Friday Nov 16, 2007. Everything changes now.

10.30 pm, Cork Street

It would’ve looked fake if you’d seen it in a soap opera. Half past ten at night. The car parked on a wide, abandoned street of warehouses and run-down, boarded-up derelicts. The rain hammering on the roof and me sat holding the wheel, my ribcage heaving and sobs wrenching themselves silently and with huge effort from me.
My sister was on the other end of the phone, the other side of the country, desperate to fill the silence with some kind of consoling noises.
You know that moment when a kid has fallen over and hurt themselves? That five to ten seconds when they’re catching their breath to deliver the howl that their brain has texted to their voicebox? I was stuck in that five to ten seconds, and it wasn’t ending. I tried to tell her it was alright, no really, I’m sorry, I didn’t mean to upset you all in Sligo, but I couldn’t physically say the words. The almost silent sobs came and kept coming. An instant headache made my brain feel too big for my skull. I was a stream of tears and snot, and the saliva thickened whatever words I did try to get out until they were completely indecipherable.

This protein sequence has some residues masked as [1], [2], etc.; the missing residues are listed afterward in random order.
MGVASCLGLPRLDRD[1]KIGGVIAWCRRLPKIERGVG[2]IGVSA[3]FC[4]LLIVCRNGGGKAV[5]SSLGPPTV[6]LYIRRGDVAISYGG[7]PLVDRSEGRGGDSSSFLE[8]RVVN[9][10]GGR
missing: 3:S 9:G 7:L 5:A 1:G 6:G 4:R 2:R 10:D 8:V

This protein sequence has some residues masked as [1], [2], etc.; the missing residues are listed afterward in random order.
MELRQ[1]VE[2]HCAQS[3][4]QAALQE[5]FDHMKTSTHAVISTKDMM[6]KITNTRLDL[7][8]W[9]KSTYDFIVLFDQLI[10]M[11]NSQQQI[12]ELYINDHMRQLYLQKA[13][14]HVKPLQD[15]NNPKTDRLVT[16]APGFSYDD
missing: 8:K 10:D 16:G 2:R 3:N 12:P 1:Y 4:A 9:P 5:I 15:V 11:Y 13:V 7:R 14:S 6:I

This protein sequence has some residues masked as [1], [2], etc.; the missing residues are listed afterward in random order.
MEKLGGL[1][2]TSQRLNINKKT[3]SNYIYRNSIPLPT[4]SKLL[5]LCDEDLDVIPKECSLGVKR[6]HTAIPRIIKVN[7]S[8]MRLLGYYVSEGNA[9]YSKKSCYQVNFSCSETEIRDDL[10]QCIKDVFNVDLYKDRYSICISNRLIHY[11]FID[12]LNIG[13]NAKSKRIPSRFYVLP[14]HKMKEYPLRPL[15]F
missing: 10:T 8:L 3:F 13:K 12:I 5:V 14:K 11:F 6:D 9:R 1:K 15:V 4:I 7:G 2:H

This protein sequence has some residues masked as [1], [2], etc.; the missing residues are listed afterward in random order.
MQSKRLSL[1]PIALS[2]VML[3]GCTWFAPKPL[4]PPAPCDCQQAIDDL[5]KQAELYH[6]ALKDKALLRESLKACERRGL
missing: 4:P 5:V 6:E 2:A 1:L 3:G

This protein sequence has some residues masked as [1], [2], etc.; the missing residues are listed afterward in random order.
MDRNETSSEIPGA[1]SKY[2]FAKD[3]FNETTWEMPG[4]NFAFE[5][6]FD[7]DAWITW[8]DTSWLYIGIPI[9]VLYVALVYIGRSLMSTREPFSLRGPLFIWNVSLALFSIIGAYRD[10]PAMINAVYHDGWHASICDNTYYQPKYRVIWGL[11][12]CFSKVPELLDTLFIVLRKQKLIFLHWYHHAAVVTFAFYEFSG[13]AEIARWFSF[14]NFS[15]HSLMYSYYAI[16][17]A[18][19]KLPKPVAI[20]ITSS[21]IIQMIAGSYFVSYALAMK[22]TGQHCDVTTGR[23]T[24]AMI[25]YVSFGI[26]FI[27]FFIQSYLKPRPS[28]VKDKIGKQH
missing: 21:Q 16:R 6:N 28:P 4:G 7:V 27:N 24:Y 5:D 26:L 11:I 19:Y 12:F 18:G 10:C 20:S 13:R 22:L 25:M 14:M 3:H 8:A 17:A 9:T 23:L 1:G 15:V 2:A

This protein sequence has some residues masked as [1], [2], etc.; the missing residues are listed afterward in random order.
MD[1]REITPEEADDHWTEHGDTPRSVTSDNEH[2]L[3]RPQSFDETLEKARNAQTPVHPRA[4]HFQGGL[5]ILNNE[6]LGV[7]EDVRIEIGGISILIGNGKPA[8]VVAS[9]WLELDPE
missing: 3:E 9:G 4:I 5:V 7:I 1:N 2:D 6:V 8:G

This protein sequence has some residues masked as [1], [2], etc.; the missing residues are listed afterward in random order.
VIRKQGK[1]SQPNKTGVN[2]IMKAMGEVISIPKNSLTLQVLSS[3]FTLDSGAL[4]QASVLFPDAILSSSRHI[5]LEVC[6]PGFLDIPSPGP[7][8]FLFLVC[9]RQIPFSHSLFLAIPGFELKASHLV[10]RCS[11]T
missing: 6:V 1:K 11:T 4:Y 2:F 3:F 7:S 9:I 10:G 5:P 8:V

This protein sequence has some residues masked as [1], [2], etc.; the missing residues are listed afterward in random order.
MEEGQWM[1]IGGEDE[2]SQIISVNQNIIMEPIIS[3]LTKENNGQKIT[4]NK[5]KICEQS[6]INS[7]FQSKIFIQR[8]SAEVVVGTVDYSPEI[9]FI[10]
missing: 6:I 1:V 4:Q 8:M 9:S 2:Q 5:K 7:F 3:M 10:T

And that was my second reaction to the birth of my son with Down Syndrome.

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One comment on “Friday Nov 16, 2007. Everything changes now.

  1. hammie says:

    Part of me is reacting to the feelings you are conveying, the fact that everyone is around you waiting to hear about your baby. In autism world we don’t have that intensity of attention because the diagnosis happens a couple of years after everyone has gone home from the hospital and left you to it.
    That is raw Downsdad, very raw.

    And the other part of me is reacting to the quality of your writing. Visceral. Brilliant. xx

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